As you can see by Itzl's concerned look, this group is for us to check in at to let people know we are alive, doing OK, and not affected by such things as heat, blizzards, floods, wild fires, hurricanes, tornadoes, power outages, or other such things that could keep us off DKos. It's also so we can find other Kossacks nearby for in-person checks when other methods of communication fail - a buddy system. Members come here to check in. If you're not here, or anywhere else on DKos, and there are adverse conditions in your area (floods, heatwaves, hurricanes, etc.), we and your buddy are going to check up on you. If you are going to be away from your computer for a day or a week, let us know here. We care!
IAN is a great group to join, and a good place to learn to write diaries. Drop one of us a PM to be added to the Itzl Alert Network anytime! We all share the publishing duties, and we welcome everyone who reads IAN to write diaries for the group! Every member is an editor, so anyone can take a turn when they have something to say, photos and music to share, a cause to promote or news!
OK, we do have a diary schedule. But, when you are ready to write that diary, either post in thread or send FloridaSNMOM a Kosmail with the date. If you need someone to fill in, ditto. FloridaSNMOM is here on and off through the day usually from around 9:30 or 10 am eastern to around 11 pm eastern.Monday: BadKitties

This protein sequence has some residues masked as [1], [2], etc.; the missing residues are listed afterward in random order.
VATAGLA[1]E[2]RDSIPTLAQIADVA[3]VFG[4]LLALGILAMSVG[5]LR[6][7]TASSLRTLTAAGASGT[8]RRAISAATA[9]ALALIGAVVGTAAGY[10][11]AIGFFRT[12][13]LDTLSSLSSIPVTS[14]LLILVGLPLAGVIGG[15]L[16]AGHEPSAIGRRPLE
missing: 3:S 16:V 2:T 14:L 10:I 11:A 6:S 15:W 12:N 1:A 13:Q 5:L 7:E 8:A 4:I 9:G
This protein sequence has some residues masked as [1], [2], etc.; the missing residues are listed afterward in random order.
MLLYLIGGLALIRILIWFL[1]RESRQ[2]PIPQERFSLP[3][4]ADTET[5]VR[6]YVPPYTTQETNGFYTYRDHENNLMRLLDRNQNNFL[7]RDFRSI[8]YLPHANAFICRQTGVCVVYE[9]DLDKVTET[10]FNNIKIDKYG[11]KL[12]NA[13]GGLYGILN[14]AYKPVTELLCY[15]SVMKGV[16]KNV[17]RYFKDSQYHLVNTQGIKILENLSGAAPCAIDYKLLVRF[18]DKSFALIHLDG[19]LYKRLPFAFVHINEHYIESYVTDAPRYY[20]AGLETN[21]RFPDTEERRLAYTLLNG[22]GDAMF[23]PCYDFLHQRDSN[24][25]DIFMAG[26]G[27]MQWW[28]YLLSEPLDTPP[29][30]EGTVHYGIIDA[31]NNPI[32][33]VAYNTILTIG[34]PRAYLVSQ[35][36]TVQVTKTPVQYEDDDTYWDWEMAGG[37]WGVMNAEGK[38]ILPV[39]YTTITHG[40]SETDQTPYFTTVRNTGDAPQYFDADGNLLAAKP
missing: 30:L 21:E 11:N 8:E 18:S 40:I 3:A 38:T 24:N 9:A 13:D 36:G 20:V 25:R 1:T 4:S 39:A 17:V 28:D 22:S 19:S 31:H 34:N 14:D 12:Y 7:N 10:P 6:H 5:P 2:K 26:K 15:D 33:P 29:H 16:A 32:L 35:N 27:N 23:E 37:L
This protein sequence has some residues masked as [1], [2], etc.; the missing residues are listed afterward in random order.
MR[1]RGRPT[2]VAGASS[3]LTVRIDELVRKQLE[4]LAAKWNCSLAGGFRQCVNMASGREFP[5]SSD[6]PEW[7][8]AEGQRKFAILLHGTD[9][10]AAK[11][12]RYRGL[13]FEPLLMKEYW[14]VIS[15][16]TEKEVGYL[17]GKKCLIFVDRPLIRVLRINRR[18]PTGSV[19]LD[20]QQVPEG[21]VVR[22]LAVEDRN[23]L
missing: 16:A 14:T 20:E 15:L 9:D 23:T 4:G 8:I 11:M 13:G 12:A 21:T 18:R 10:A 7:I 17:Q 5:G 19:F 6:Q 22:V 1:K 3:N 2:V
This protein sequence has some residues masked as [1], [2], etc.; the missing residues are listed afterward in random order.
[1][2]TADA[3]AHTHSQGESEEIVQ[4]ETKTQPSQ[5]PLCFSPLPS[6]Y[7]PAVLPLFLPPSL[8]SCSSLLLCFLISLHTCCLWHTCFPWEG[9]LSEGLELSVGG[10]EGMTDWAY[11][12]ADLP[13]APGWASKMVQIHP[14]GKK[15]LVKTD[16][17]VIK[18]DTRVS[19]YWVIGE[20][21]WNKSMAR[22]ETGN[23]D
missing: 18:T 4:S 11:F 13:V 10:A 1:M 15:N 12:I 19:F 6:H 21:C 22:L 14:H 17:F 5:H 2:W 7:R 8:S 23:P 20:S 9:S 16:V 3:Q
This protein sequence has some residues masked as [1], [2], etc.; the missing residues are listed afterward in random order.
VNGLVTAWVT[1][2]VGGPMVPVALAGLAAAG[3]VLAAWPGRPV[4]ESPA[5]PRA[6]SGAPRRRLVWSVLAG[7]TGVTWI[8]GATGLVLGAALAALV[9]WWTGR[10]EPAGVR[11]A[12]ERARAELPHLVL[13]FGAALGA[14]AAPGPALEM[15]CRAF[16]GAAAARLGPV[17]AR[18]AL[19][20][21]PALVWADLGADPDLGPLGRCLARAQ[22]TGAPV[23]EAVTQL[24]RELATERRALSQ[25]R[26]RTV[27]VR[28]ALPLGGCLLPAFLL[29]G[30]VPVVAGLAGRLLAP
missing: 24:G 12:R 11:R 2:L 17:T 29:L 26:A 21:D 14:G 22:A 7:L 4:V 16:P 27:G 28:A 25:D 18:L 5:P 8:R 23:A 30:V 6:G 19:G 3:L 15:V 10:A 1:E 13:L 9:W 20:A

Thursday: art ah zen
It’s August, the dog days of Summer.
Those of you in gentler climes, and lower altitudes, think of August as vacation month, heat and humidity, time for swimming and barbecues. Or perhaps, for you, it is “The Most Wonderful Time of the Year” - getting ready for the children to go back to school. For those of us on the north side of Fern Ridge at 1700+ foot altitude, in the PA Poconos, it is time to start thinking of Winter.
The ferns are yellowing; the blueberry bushes are coloring as are, ironically, the beech trees (ironically because while they are the first to color, they hold onto those leaves - brown, dry and rattling like bones - until the Spring shoots push them off). By the end of the month fireplaces and woodstoves will have been used so the heating plant doesn’t need to be turned on.
Sad? Yes, but also exciting if you like skiing and snowshoeing and tubing down icy slopes to your doom in a raging river (just kidding, guys!). But before I can get to the fun stuff, this:
Must be turned into this:
I could purchase already split wood at around $200 per cord, sometimes for less. But I own almost five acres of dense woods and every year, unfortunately, one or two trees must come down. We are not talking about city trees here - small, easy to prune. These are 100, 200+ foot tall oaks, maples, beech, basswood, hickory, walnut, ash (lots of ash), and birch. Wood is not something I lack. Only I can’t exactly burn the resulting logs until they are cut.
That is when this:
and most importantly, this:
come into play.
Once the tree is down, I use the ax to hack back the smaller branches (to become kindling); then the chainsaw to cut stove size logs (easy to estimate, just use the length of the saw blade - about 16 inches); then stack them for a year or two of drying. They won’t split easily if the wood is green, although a dead tree might be dry enough.
When they are dry, I get to the fun part - SPLITTING! And I do mean FUN. I love my 5-ton electric splitter. It is noisy and dirty and the work is tiring; but I really get into the flow and feel a huge sense of satisfaction as I watch the wood pile up. Atavistic? Primitive? Probably. Our ancient ancestors must have felt the same way about the stack of wood they collected on a cold winter’s day.
Go ahead, Winter! Throw your worst at me. I’ll be WARM!